eSports- The Dark Horse for Indian VC’s in 2019 and Beyond?

Keshav Bagri
7 min readFeb 10, 2019

I have been following the eSports sector and the venture deals happening in this space with curiosity mixed with excitement over the past few months especially for the potential it holds for India. To briefly explain, eSports is a multiplayer video game played competitively for spectators, typically by professional gamers. It is a subset of the larger gaming sector which also includes virtual sports, e-games, online games, fantasy sports etc.

Globally the gaming industry generated $135bn in revenue during 2018 with eSports contributing $900m. That figure is expected to ramp up to $1.5bn by 2020 with a mind boggling 600m active viewers worldwide. Top it with a rapidly growing market (growth of 40% YoY for last few years) and fanatic user engagement (an average gamer spends 6+ hours per week engaged with a game) and you have a tantalizing mix for early stage investors to win big. What adds icing to the cake is that the users are still not fully monetized.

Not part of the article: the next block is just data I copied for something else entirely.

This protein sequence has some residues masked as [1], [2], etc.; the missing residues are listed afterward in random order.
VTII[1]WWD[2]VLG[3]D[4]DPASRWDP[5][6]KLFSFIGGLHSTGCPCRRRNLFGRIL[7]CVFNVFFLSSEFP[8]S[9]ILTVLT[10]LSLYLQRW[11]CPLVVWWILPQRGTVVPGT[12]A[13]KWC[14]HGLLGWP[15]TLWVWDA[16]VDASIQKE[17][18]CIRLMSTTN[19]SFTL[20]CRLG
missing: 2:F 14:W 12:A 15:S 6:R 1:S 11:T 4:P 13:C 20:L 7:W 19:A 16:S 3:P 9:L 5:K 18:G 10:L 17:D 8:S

According to a report by NewZoo while the traditional sports leagues monetizes fans at about $15 per person, eSports currently does at $3 per person literally throwing open the door for companies to innovate on the model and capture value. Invariably funding has shot up by 1,000%+ over the last five years. CrunchBase data reports organized professional competitive video gaming sector in the US has seen 34 deals with a total value of $150m in 2017 compared to a paltry 6 deals with $12m in 2013.